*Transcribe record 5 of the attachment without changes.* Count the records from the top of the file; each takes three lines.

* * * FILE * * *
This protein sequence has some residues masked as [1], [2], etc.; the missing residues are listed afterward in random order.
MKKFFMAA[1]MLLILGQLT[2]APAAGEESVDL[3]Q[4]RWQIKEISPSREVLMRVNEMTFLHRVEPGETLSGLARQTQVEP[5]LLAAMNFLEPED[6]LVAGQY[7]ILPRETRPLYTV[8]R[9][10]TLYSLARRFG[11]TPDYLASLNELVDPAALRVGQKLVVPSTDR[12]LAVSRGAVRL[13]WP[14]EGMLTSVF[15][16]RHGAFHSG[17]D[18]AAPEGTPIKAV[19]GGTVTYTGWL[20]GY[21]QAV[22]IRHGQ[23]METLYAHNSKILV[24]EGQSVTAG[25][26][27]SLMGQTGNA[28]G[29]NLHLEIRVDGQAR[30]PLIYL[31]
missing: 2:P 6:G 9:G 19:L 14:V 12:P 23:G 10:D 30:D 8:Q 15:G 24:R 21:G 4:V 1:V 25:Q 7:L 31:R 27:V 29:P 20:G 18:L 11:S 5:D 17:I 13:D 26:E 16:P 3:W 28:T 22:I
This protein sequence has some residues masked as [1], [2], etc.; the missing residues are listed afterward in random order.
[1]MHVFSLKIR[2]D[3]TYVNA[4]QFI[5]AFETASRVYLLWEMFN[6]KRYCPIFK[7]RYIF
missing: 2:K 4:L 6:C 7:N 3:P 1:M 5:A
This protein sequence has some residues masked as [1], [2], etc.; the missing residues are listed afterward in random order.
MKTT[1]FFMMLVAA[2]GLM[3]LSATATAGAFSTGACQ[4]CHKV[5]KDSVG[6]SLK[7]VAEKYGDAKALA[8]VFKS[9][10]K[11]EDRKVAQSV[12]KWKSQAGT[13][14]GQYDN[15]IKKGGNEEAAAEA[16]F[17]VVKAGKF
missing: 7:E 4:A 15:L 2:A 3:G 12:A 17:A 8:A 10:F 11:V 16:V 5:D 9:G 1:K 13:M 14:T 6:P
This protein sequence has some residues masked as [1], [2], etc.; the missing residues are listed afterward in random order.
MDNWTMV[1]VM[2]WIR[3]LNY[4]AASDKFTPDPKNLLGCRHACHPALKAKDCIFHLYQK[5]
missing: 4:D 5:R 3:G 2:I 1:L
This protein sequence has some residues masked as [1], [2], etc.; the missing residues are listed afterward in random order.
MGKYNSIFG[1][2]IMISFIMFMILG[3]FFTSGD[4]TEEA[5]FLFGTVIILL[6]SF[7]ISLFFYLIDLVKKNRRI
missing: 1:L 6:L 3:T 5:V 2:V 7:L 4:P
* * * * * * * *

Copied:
This protein sequence has some residues masked as [1], [2], etc.; the missing residues are listed afterward in random order.
MGKYNSIFG[1][2]IMISFIMFMILG[3]FFTSGD[4]TEEA[5]FLFGTVIILL[6]SF[7]ISLFFYLIDLVKKNRRI
missing: 1:L 6:L 3:T 5:V 2:V 7:L 4:P